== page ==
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Letter to the editor: Jumping to conclusions
Published 7/3/2013 6:00:00 AM
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Editor:

In “Media turns fair juries into a myth,” Abigail Student was concerned about media influence on juries. In that case, she should not make false claims and assumptions.

She thinks that hate crimes are defined by numbers of blows. In fact, not all hate crimes are even defined by physical confrontations. Supporters of David Warner have been expressing concern with the social climate of campus, which is hostile to members of historically marginalized communities and creates a potential for hate crimes.

This is a context that jurors should know, regardless of what they read and hear in media.

She also accuses David of “flooding” headlines. Since he did not write those headlines, he did not flood them.

Moreover, Ms. Student should know better than to rest her verdict on a single person’s testimony.

As for the Zimmerman trial, Ms. Student already seems to know that jurors cannot be fair, that their verdict has been tainted. In other words, she has already rendered her verdict, placing herself above the mere gullible jurors. Does she really think she is as fair and wise as Henry Fonda’s character in “12 Angry Men”? Fonda brooded over the evidence, while Ms. Student jumps to conclusions based on single accounts.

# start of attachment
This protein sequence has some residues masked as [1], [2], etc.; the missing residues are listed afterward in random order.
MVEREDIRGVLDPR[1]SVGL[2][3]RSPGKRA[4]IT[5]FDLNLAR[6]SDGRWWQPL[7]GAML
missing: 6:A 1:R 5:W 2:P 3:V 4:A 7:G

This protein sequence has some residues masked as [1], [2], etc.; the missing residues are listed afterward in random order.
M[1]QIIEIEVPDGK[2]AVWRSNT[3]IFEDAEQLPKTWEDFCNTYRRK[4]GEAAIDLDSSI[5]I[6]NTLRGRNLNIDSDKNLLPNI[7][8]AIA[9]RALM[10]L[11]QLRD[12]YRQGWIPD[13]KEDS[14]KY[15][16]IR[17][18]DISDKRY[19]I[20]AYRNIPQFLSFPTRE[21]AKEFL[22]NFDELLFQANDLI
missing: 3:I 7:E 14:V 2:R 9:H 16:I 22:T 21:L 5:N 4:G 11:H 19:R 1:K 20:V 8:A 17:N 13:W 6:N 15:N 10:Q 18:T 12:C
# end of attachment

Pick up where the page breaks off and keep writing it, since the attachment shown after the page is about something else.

To see unfairness in our legal system, she should examine the racialized prison population, or the racial profiling that, for many Americans, still defines justice and national security.

A member of the media herself, Ms. Student adds to the problem.

John Streamas

Associate Professor

Critical Culture, Gender and Race Studies

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